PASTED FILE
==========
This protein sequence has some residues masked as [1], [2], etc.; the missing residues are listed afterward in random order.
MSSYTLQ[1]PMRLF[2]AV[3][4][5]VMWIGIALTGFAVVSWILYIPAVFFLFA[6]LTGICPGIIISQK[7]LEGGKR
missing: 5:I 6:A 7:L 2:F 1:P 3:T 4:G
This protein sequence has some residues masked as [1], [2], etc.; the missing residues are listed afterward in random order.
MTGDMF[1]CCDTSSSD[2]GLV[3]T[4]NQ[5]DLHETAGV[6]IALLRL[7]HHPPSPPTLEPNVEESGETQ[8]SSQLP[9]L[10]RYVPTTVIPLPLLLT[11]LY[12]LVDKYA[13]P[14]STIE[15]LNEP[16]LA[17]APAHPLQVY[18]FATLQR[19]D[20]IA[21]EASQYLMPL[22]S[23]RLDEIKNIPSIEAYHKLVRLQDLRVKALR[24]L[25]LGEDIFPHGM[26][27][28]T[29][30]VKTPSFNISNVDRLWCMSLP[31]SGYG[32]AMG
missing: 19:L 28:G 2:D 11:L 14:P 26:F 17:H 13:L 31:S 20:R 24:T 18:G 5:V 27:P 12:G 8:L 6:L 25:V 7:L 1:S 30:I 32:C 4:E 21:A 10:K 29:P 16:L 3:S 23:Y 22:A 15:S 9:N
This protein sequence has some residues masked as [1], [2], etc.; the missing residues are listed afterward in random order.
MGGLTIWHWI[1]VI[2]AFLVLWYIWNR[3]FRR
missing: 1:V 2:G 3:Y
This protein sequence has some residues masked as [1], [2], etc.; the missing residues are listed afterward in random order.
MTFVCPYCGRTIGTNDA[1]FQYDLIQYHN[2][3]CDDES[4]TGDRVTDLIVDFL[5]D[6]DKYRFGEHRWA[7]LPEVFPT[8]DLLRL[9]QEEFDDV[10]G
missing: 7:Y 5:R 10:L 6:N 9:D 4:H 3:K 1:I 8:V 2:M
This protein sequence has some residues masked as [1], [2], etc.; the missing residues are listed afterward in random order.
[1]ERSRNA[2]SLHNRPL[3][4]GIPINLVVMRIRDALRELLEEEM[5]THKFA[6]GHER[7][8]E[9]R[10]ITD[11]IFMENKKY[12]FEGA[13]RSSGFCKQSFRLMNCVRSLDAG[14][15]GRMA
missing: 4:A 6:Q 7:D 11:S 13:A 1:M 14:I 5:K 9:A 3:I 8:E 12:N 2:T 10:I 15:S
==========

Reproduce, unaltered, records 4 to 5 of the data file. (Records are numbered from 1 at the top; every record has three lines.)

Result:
This protein sequence has some residues masked as [1], [2], etc.; the missing residues are listed afterward in random order.
MTFVCPYCGRTIGTNDA[1]FQYDLIQYHN[2][3]CDDES[4]TGDRVTDLIVDFL[5]D[6]DKYRFGEHRWA[7]LPEVFPT[8]DLLRL[9]QEEFDDV[10]G
missing: 7:Y 5:R 10:L 6:N 9:D 4:H 3:K 1:I 8:V 2:M
This protein sequence has some residues masked as [1], [2], etc.; the missing residues are listed afterward in random order.
[1]ERSRNA[2]SLHNRPL[3][4]GIPINLVVMRIRDALRELLEEEM[5]THKFA[6]GHER[7][8]E[9]R[10]ITD[11]IFMENKKY[12]FEGA[13]RSSGFCKQSFRLMNCVRSLDAG[14][15]GRMA
missing: 4:A 6:Q 7:D 11:S 13:A 1:M 14:I 5:K 9:A 3:I 8:E 12:N 2:T 10:I 15:S